“Development can be a very risky endeavor, but he has managed to move up in scale from modest projects to his most current work,” Ussler says. “His other long-standing interest in sustainable design is also quite notable. … The Alloy Block will be a showcase of sustainable design for him.”

After earning his degree in architecture and urban studies at Lehigh, Della Valle earned a postgraduate degree from Washington University in St. Louis in architecture and construction management. Della Valle says his time at Lehigh shaped his career by contributing to his sense of curiosity about architecture and his entrepreneurial spirit.

He created the thesis for his business while in graduate school at Washington University.

“It’s always been on my mind that I’m interested in making buildings. What’s the best way for me to participate and engage in that?” Della Valle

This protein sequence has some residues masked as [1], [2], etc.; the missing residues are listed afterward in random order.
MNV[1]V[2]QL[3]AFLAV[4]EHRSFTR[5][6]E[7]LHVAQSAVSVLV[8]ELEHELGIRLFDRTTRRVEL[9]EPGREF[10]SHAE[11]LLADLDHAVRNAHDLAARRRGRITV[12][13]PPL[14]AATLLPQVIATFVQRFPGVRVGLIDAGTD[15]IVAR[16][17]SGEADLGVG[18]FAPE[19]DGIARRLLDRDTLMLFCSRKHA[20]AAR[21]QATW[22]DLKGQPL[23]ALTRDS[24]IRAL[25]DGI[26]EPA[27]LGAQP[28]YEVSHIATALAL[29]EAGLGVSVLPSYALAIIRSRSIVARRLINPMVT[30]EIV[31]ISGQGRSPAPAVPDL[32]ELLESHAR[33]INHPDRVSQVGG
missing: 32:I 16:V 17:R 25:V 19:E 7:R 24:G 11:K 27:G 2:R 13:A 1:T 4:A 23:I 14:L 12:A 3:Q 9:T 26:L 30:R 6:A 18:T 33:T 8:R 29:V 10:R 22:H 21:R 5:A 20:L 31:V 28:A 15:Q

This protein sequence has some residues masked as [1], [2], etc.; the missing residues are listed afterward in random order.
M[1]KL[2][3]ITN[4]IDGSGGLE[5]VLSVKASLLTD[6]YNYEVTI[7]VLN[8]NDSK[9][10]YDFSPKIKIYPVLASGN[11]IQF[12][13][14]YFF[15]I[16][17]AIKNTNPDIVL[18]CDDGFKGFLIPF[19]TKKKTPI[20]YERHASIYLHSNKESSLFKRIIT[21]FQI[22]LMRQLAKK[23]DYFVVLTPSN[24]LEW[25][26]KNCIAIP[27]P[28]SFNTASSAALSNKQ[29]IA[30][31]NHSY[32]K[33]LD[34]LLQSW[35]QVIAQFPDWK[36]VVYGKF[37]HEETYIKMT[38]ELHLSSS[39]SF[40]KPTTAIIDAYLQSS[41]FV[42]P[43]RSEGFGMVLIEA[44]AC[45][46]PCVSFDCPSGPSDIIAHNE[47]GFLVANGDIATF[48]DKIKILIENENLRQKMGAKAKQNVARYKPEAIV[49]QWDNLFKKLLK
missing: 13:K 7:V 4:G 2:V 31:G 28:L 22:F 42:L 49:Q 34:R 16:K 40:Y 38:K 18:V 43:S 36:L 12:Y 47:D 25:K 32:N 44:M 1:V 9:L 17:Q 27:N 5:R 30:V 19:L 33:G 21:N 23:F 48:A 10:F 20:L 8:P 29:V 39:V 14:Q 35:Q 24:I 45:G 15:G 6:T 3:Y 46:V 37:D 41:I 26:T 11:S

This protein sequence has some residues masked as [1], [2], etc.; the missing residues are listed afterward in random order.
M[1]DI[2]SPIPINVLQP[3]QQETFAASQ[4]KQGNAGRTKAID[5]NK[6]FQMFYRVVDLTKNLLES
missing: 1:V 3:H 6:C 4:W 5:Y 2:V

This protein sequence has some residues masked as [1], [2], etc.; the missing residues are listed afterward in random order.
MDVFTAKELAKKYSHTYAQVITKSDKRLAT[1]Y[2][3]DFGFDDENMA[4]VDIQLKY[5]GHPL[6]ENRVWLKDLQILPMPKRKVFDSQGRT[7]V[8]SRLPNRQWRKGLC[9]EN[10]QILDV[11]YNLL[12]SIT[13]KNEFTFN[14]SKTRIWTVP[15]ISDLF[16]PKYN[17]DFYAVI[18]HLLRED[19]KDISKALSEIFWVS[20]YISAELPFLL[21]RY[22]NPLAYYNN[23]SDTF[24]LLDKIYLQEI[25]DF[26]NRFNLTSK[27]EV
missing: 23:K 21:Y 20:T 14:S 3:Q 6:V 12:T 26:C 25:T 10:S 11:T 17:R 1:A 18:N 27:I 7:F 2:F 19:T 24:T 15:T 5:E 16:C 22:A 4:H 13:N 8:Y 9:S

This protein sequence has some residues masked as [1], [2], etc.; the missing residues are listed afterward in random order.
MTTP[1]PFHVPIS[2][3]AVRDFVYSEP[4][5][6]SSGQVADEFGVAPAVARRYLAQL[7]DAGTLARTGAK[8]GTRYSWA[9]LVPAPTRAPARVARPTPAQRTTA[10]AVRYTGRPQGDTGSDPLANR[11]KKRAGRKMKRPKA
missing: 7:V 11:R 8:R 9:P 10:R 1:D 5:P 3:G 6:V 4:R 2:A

says he asked himself. “I’ve always considered myself to be entrepreneurial, and [Lehigh] afforded me that entrepreneurial spirit and provided me access to people to have more complex conversations.”

Jared Della Valle as his country home

Della Valle designed a concrete and wood minimalist country home for his family in Hudson River Valley. It was most important to his children that the home be ‘off the grid.’

Della Valle continues to give back to his profession through teaching and lecturing engagements for the American Institute of Architects, and the architecture and development programs at institutions that include Harvard, Yale, Columbia and Syracuse universities. He has hired several Lehigh architecture graduates over the years.

A Changing Landscape

Della Valle is contributing to Brooklyn’s changing landscape–from a former gritty industrial center to a thriving neighborhood with tech jobs, high-end shops, restaurants and housing.

“We are proud of our work, and it’s work that’s enduring,” he says. “It has a 100-year-lifespan or more.”

Downtown Brooklyn is the third-largest business district in New York City. It is located in the Northwest section of the borough, an area along New York’s East River and bounded by Flatbush Avenue, Tillary Street, Camden Plaza and Atlantic Avenue.